He did not show up in the 1799 petition of the residents of Anson County or the 1800 census of Anson County.
My ancestor, Starkey aka "Stark" Ramsey shows up for the first time in the 1800 census and in every census between there and 1850, his last. He recieved a Land Grant in 1803, "bordering John Ramsey and Abercrombie". It is very likely that John Ramsey and Stark Ramsey were related.
But Stark was not the only Ramsey to show up in the 1800 census. There was one other.
Samuel Ramsey also shows up in the 1800 census, near Stark Ramsey, and living in the same neighborhood, among the names listed as bordering the property of John Ramsey, or in whose land transactions Stark served as a witness.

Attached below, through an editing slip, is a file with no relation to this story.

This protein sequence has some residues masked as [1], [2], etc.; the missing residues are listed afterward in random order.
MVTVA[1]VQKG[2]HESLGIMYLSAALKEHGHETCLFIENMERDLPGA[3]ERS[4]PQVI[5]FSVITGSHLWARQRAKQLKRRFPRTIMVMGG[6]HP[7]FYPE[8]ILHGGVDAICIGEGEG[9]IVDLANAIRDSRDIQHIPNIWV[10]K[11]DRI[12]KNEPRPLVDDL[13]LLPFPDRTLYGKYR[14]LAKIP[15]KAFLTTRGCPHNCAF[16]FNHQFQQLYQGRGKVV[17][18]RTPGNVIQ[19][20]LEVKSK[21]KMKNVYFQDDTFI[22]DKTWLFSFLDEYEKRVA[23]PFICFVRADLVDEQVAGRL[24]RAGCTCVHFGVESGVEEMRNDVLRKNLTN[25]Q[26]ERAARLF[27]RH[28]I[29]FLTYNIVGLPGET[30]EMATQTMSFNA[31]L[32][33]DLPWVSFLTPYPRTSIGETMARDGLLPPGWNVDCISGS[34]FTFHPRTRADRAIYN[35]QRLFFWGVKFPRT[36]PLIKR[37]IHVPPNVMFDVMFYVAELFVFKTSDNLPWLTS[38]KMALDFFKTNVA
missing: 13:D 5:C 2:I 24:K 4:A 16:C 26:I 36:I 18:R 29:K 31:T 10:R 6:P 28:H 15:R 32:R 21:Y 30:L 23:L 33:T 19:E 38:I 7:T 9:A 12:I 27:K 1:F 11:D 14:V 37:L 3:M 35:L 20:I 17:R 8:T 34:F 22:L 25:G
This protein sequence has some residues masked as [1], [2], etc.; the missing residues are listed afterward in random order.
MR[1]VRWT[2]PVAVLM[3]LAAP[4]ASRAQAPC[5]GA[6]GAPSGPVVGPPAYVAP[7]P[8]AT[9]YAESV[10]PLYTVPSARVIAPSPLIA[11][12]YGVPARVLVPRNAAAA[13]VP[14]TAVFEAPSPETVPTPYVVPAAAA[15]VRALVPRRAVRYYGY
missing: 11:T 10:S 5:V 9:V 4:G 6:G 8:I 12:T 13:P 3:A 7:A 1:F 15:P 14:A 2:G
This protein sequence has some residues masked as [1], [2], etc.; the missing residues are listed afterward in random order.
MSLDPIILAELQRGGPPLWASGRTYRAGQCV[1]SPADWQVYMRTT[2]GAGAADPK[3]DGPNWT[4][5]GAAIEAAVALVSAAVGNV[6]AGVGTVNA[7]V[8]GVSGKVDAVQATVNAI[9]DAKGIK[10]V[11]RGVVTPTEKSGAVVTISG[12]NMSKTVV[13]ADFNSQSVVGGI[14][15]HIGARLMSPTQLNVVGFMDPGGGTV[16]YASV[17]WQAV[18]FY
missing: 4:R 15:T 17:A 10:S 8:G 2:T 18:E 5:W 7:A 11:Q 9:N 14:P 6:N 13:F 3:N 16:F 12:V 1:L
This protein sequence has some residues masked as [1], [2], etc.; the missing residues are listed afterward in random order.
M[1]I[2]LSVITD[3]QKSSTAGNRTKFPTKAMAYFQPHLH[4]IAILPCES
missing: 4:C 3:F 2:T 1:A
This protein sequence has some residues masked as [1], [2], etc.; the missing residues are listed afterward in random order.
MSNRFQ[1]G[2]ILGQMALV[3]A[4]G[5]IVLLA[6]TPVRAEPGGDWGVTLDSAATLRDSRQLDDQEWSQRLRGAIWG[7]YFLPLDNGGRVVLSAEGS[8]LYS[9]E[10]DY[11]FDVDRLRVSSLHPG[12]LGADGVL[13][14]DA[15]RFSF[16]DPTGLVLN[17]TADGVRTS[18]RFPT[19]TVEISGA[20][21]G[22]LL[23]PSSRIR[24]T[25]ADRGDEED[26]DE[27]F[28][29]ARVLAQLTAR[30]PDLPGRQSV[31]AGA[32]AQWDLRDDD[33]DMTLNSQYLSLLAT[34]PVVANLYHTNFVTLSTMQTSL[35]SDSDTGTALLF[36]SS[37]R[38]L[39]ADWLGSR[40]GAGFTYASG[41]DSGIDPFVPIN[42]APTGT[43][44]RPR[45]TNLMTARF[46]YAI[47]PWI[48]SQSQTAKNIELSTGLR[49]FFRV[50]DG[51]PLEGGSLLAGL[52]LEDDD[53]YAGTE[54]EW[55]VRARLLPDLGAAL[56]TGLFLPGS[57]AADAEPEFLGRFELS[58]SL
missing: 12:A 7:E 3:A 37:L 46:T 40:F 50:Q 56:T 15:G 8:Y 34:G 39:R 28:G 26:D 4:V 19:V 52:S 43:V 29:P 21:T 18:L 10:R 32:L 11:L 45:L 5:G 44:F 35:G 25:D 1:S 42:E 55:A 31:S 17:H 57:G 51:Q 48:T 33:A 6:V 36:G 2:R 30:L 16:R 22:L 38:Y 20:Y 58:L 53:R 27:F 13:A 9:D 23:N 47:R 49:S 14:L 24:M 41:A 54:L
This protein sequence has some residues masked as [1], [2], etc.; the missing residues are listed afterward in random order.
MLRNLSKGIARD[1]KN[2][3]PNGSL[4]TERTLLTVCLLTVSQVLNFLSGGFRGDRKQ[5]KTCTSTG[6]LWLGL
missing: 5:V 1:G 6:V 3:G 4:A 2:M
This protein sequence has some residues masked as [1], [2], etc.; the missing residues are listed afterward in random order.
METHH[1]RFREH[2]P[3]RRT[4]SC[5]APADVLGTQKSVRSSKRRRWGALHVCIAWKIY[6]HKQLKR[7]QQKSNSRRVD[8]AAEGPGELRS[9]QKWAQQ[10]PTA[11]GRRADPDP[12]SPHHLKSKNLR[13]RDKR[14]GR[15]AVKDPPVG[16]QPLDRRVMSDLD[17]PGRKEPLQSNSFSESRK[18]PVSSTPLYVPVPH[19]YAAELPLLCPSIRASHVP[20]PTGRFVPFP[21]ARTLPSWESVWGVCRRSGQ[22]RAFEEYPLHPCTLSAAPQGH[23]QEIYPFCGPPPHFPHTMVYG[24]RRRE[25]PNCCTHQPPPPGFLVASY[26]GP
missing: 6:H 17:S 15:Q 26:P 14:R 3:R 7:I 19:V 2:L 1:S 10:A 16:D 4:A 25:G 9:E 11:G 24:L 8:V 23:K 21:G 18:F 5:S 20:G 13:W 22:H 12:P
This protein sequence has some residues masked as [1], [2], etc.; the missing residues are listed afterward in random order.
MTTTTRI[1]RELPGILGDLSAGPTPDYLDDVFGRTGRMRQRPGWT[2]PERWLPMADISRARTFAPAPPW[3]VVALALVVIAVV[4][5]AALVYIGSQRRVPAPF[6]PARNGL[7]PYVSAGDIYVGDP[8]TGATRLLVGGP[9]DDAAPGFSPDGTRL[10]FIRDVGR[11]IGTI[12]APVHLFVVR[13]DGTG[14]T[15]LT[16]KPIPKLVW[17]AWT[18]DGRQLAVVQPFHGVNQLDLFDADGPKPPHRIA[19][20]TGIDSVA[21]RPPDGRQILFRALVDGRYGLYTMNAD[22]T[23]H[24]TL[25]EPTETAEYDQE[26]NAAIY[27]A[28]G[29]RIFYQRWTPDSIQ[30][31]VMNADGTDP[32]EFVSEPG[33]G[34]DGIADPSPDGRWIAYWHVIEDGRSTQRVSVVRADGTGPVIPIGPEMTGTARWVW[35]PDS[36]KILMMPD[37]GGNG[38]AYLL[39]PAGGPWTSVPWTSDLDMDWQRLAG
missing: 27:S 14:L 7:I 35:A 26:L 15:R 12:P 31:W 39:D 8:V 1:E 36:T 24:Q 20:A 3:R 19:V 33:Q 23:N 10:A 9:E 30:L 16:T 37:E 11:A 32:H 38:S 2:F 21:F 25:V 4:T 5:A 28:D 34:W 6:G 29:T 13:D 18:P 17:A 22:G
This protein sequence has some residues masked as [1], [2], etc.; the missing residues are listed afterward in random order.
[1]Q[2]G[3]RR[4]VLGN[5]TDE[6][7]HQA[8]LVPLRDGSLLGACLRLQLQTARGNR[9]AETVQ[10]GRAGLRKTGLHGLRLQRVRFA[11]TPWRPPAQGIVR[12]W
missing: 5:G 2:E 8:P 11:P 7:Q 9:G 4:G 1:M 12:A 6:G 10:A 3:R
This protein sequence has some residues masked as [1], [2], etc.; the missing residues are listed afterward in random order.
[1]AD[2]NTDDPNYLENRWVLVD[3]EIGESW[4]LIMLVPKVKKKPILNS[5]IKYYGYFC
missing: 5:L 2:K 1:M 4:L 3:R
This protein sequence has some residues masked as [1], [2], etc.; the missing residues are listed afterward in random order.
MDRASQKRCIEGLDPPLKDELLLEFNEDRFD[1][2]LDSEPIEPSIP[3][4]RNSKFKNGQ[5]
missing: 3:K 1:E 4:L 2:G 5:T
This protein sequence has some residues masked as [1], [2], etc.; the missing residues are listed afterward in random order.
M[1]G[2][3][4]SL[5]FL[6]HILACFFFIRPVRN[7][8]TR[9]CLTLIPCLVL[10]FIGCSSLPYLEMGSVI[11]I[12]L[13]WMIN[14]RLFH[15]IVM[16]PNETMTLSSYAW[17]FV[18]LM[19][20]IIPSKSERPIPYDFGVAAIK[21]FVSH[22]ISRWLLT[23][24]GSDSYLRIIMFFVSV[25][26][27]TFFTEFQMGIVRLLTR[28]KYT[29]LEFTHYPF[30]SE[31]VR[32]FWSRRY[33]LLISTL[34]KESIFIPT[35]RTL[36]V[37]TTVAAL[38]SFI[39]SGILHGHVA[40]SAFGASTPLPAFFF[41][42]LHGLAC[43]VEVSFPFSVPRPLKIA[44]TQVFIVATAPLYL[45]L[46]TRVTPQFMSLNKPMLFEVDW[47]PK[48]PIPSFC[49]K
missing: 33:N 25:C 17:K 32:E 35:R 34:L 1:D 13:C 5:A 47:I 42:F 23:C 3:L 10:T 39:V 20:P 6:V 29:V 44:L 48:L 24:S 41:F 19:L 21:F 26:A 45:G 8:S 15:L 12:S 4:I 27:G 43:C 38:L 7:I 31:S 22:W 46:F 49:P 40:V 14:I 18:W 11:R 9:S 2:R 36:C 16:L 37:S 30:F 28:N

This list is a bit difficult to read, especially at this size, so I will transcribe.
Edward Winfield * This is my 5th Great Uncle Edward Winfield, Esquire, for whom the Winfield Road in Stanly and Anson was named. He is mentioned in several deeds that his property bordered with that of John Ramsey.
Everhart Verhine *This is the poor man whose name was spelled a gazillion different ways, He is also mentioned in deeds involving John Ramsey.
Reuben Hildreth * Starkey Ramsey witnesses the 1797 deed from Elijah Hogan to Reuben Hildreth, or Heldrith, of Montgomery County. Elijah Hogan moved to Georgia. He was a son of James Hogan of Anson. Others of his family moved to Giles County, Tennesee.
Samuel Ramsey ****